Monday, August 24, 2015

Vintage Dresser in Peacock Plume

I picked this cutie up from a garage sell yesterday.  I loved the shape of it and the fact that it was so petite!  It's just plain cute and that's why I like it. ;)

I will tell you right now, it may look like tiger oak (which is just quarter sawn oak, btw), but it is not tiger oak.  It has a fake finish on it to make it look like tiger oak and it was hideous to behold.  I mean N.O.T.  G.O.O.D.  Even hubby said, "What is that on there?"  So, I had no issue with covering that baby with paint! 



The color is Peacock Plume from SW.  It's a beautiful medium blue green (although you can't see much of the green it it from these pics, that always makes me sad).

This was a pretty straight forward redo.  No primer or sealer, 2 coats of paint, and wax. 

 She's got these adorable side panels. 

 A beautiful wood top,

 pretty new knobs, 

and, a cute flower detail on the mirror. 


And, I love it. 

Friday, August 21, 2015

Antique Wardrobe in Iron Ore (SW)

I got this from the same woman as the vanity I showed you last week. It was in pretty rough shape, too.  Even though the vanity was lovely the woman I bought this from said she had a soft spot for this wardrobe.  She had wanted to refinish it for the longest time so she could use it, but just never got around to it.  She said, "It's just such a neat piece of furniture!"  

I agree!  While the veneer was in rough shape on the top and one of the sides the wardrobe itself was in great condition.  The finish on this piece was very rough, too.  But, I knew I wanted to use that to my advantage.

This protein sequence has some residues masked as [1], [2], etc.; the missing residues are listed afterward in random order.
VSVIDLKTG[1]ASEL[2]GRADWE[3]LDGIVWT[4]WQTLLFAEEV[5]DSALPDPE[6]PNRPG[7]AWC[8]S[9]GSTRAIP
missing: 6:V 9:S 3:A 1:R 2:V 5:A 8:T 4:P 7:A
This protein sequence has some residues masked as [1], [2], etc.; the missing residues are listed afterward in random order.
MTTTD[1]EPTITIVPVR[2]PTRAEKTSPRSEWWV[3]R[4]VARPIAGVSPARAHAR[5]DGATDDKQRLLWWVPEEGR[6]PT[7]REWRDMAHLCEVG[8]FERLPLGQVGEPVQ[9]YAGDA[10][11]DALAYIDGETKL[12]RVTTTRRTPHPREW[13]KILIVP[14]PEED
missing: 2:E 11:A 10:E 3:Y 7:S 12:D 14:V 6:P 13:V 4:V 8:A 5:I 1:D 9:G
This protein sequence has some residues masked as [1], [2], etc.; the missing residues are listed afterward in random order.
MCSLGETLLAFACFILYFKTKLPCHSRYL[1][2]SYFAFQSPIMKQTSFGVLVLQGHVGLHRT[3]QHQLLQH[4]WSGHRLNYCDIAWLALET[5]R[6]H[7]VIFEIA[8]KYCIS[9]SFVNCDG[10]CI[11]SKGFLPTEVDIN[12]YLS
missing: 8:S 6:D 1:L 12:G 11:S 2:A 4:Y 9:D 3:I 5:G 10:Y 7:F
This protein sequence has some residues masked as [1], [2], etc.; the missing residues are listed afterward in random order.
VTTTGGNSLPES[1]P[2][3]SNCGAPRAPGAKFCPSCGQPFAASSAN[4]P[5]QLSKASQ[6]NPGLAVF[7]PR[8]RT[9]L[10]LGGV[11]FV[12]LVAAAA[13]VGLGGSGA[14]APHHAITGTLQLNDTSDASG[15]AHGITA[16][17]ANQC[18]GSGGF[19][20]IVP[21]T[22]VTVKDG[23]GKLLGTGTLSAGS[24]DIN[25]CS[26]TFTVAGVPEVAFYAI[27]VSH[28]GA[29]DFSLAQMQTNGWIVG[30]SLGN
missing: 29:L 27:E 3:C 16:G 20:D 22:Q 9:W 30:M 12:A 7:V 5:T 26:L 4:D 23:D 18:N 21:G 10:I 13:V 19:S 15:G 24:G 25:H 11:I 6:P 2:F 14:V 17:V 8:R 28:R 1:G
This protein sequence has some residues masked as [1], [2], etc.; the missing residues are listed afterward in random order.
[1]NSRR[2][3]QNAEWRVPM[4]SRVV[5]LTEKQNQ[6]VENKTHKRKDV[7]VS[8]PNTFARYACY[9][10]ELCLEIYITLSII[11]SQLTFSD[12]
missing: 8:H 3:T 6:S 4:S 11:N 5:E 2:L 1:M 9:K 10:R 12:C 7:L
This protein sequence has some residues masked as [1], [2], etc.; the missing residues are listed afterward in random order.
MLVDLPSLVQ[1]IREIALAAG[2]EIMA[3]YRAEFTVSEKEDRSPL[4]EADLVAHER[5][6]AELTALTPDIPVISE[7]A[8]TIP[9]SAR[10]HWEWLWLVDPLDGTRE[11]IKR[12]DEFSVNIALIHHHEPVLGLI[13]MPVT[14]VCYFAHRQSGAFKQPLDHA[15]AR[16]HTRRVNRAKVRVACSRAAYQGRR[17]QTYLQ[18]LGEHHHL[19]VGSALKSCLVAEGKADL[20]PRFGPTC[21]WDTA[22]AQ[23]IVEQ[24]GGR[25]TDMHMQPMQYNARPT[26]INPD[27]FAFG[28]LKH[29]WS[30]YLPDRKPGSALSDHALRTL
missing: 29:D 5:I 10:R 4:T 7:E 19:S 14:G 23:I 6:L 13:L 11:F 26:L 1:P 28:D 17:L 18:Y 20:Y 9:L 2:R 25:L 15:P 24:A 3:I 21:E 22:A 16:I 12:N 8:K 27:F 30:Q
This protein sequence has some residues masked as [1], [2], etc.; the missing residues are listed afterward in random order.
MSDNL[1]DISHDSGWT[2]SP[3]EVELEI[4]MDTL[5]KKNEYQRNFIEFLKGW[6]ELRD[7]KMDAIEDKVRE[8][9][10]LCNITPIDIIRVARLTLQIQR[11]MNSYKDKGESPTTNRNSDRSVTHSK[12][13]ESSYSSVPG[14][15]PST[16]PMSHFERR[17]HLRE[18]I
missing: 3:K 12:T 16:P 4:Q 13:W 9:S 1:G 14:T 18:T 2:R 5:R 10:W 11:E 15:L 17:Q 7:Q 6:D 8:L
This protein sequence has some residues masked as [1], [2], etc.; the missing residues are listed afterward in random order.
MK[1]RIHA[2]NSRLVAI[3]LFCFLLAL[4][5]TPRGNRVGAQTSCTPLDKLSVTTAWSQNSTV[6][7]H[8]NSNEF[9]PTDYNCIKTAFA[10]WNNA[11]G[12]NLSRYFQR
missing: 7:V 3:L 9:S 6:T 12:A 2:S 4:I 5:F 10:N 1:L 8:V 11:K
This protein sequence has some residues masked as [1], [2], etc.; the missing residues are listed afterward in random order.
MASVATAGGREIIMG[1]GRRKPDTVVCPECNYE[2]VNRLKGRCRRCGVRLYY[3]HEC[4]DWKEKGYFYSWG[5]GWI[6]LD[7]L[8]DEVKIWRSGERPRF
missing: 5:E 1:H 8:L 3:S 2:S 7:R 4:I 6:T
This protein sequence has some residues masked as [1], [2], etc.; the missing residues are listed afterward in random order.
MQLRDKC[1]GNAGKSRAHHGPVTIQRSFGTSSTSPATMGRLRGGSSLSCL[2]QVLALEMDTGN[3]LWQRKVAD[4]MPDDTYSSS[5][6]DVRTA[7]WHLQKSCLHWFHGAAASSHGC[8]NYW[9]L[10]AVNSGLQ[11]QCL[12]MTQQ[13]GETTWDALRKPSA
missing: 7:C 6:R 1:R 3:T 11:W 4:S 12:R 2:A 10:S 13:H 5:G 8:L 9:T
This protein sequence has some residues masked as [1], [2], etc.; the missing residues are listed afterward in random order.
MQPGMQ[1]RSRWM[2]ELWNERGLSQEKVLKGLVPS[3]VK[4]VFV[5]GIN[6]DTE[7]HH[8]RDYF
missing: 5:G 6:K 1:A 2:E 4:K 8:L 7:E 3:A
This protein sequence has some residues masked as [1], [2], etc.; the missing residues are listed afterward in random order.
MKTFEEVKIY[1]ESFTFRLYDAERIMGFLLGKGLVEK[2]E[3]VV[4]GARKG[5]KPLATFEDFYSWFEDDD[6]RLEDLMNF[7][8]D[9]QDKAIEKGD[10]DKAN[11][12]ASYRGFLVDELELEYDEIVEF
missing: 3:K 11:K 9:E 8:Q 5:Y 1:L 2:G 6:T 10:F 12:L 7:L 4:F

I usually try to keep the "feel" of a piece while painting it.  I absolutely adore the vintage"ness" of it.  I wanted the finish to look worn (but, still be beautiful, of course) and I wanted to showcase all the great texture you can only get from the passage of time.  It was so much work, but I can't stop staring at it now! :)

The old finish was bumpy and I couldn't help but run my hands over it (a lot).  It also had lots of scratches and dings (as you can tell from the front) and I left all, but the deepest, alone. 


I seriously could look at it all day.  I want it for myself. Oh God, please give me a bigger house! 

I will take you through a step by step for this piece. 
1.  Peeled all the loose veneer using an iron, a wet rag, and a chisel
2.  Sanded it all down with 150 to smooth it out.  I left the imperfections because I wanted them to show in the final finish. 
3.  Gave the whole thing 2 coats of Shellac to seal it
4.  Used  a latex and added baking soda to make my own chalk paint.  The color is Iron Ore from Sherwin Williams and it's gorgeous. I did 2/3 paint to 1/3 baking soda and then thinned it a little with water.
5.  Did two coats of my base color. 
6.  Mixed 1/2 and 1/2 French Linen with water and then used a wet rage to "wash" the surface,  I did the corner first and then just went up and down, in section, with my rag. 
7.  Gave it a light sanding with 220
8.  Clear waxed it
9. Dark waxed it
10.  Used Gilt creme to accent the corners, the hinges, the knobs, and the beading. 

Stood back and smiled from ear to ear! 

Thankfully all the beading was intact on this one!  I used a craft paper for the inside of the beading, gave it a wash of gray, and then dark waxed it.  I used the gilt creme to highlight the beading. 

I love how the back piece looks now!!

I made sure to highlight the edges of the raised detail so it would stand out against the dark color. 

 I tried changing out the knobs but decided I like the originals the best.  The were just more fitting with the final look.  I used gilt creme to highlight them. Look at the amazing texture on this piece!

 You know how I feel about legs!  So amazing!

 Even though the paint has so much texture it's as smooth as a baby's hiney.  I love the soft sheen waxing gives.  It's so beautiful!

 I hemmed and hawed about painting the inside.  But, after cleaning it I decided I loved the way the wood looked with the graphite paint color.  I opted to paper the drawer fronts and am so happy I did.

 Aren't they so sweet?

Of course, the drawer bottoms had to be done, too!

 So pretty!

 Here's a close up of what the gilt creme looks like in the corners.  I had so much fun playing with it and layering it.